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Docker ( looks terrific. However, after installing VirtualBox, Vagrant ... and finally Docker on a Mac, I'm finding it's not possible to access the service running in the Docker container from another computer (or from a terminal session on the Mac). The service I'm trying to access is Redis.

The problem appears to be that there's no route to the IP address assigned to the Docker container. In this case the container's IP is while the Mac's IP is

A couple notes:

  1. It IS possible to access it - but only from within the VirtualBox session. This can be done using redis-cli -h -p 6379.
  2. I have added " :bridged" to the VagrantFile in an attempt to get the, but that didn't solve the problem.
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up vote 16 down vote accepted

The VM generated by vagrant is indeed isolated, in order to access it from your host, you can allocate a private network to it. Instead of doing :bridged, try :private_network, ip: "", It should do the trick

However, this will only allow you to access the VM itself, not the containers.
In order to do so, when running the container, you can add the -p option

ex: docker run -d -p 8989 base nc -lkp 8989

This will run a netcat listening on 8989 within a container and expose the port publicly. As it is also run with -d, the container will be in detached mode and the only output will be the container's ID

In order to expose the port, Docker do a simple NAT. In order to know the real port, you can

do docker port <ID of the container> 8989

Netcat will be available from the mac at<result>

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One can do docker run -d -p :8989 now to directly map a port to the same port publicly as of… – bojo May 20 '13 at 7:21
Has there been a change in Docker that disabled this functionality? I am unable to get to my docker container from the host (OS X) without using vagrant ssh to create a tunnel. – Dav Clark Dec 10 '13 at 10:09
@DavClark have you set a static IP for your vagrant vm? Docker now uses unix socket by default. You need to enable the TCP mode. You can run the damon like this: docker -d -H tcp:// and the client like this: docker -H tcp://<ip of vm>:4243 run -i -t base bash – creack Dec 10 '13 at 18:53
The is the piece I was missing. The container was just listening on localhost. The documentation is certainly not clear on this issue yet! – Dav Clark Dec 14 '13 at 20:12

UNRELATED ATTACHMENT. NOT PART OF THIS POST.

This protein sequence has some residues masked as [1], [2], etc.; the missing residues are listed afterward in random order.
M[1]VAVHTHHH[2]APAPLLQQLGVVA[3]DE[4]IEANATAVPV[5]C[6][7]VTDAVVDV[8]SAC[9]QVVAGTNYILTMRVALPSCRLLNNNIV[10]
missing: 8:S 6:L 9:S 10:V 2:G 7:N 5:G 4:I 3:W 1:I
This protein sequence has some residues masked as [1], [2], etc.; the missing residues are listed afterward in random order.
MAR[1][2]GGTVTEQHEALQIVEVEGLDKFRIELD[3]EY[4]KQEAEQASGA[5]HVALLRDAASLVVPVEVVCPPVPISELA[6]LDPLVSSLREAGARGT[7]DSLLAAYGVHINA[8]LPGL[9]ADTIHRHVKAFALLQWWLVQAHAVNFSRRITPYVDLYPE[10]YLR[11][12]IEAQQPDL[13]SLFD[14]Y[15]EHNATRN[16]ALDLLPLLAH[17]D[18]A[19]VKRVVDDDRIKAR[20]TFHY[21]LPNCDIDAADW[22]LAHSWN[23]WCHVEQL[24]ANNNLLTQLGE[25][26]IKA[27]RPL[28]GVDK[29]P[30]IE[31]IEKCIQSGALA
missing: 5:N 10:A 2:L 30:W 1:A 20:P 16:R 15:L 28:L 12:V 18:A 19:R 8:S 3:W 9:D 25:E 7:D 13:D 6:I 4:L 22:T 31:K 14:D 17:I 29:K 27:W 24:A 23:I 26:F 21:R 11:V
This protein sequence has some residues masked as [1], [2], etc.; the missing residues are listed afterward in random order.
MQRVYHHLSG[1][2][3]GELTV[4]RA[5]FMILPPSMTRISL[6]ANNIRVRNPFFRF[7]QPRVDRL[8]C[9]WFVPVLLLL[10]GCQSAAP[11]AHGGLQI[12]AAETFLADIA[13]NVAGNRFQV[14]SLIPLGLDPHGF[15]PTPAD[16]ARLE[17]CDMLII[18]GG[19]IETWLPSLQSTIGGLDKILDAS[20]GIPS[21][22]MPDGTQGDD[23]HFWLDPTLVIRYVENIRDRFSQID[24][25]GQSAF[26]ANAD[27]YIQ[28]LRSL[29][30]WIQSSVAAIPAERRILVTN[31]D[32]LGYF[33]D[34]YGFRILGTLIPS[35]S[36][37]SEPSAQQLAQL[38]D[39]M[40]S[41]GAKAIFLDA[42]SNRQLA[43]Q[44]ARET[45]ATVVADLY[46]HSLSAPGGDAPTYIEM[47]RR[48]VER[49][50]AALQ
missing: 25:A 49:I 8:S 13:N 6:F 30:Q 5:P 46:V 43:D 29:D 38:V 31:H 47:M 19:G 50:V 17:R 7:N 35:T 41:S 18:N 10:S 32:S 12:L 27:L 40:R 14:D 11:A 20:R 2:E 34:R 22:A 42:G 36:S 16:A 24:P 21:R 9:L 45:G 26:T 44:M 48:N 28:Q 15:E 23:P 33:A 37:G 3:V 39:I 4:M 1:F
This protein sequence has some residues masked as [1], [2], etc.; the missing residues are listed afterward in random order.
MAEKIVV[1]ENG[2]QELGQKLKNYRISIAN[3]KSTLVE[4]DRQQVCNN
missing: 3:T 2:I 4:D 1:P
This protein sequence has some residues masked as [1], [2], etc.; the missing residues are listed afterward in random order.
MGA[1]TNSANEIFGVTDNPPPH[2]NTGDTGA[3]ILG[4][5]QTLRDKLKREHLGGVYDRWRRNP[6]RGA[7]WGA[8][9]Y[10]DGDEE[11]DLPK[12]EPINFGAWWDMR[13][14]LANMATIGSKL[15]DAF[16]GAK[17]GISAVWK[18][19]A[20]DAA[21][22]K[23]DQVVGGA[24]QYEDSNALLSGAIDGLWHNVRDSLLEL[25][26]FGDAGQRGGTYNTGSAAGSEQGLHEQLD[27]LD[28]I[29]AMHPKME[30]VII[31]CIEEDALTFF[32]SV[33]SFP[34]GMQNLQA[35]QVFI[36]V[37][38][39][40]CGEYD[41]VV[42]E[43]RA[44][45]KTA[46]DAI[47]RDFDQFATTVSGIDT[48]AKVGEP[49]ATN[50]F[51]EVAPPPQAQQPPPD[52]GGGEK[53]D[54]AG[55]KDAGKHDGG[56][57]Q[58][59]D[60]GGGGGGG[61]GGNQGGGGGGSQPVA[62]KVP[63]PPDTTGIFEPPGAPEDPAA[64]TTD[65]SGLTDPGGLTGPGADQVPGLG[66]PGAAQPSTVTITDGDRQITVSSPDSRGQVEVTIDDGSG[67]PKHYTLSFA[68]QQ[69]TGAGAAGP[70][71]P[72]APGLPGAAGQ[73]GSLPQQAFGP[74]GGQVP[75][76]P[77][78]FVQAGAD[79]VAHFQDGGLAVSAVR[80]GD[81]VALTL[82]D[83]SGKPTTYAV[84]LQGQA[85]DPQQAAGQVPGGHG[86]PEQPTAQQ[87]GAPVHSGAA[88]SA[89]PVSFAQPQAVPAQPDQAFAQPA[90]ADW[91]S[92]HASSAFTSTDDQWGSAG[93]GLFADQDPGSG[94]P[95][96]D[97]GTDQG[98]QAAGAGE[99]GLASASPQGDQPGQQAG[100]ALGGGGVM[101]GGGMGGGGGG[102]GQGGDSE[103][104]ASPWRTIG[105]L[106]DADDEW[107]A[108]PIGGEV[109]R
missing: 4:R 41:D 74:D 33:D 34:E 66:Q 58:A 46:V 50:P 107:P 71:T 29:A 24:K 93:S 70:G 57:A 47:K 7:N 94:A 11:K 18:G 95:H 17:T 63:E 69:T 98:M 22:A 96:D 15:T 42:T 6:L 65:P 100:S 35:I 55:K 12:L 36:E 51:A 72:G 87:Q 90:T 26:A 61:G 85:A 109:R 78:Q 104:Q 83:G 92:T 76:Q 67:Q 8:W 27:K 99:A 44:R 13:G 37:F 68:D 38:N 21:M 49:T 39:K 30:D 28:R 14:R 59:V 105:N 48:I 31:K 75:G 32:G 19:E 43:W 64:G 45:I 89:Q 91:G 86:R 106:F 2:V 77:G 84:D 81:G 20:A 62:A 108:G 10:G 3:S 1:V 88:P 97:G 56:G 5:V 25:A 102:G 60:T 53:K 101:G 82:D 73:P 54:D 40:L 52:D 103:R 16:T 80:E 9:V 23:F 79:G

I just wrote a tutorial of how to use a host-only network and TCP routing to make this pretty easy. This way you don't have to map every specific port.

Important points ...

1) Add host-only network to Virtual Box 2) Tell the boot2docker VM to have an adapter on the host-only network 3) Add an IP for the new boot2docker VM host-only networking adapter 4) Route all Mac OS X traffic for the docker container subnet to that boot2docker VM host-only networking IP

Actual steps are on the blog with output so you can compare to what you see as you follow them.

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Welcome to SO! Even though you included the URL, it's also helpful to include the important points in the answer. – Anton K Apr 24 '14 at 21:59
Added more info. Thanks for the comment. – Andrew Apr 25 '14 at 0:32

I have installed tomcat from my Dockerfile and forwarded that to 6060 using vagrant`s port forwarding. These are the steps worked for me:

vagrant provision
vagrant up
vagrant ssh
box_name$ docker run  -i -t -p 8080:8080 bsb_tomcat6 /bin/bash

Able to see tomcat up & running on localhost:6060, as I have done port forwarding to 6060 in my Vagrantfile

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you also can define PRIVATE_NETWORK and FORWARD_DOCKER_PORTS environment variables to access your services that are running in docker containers:

$ vagrant halt
$ vagrant up

In my case i can access postgres from Mac using

$ telnet 49154

to find out actual application port you can use

$ sudo docker port 1854499c6547 5432
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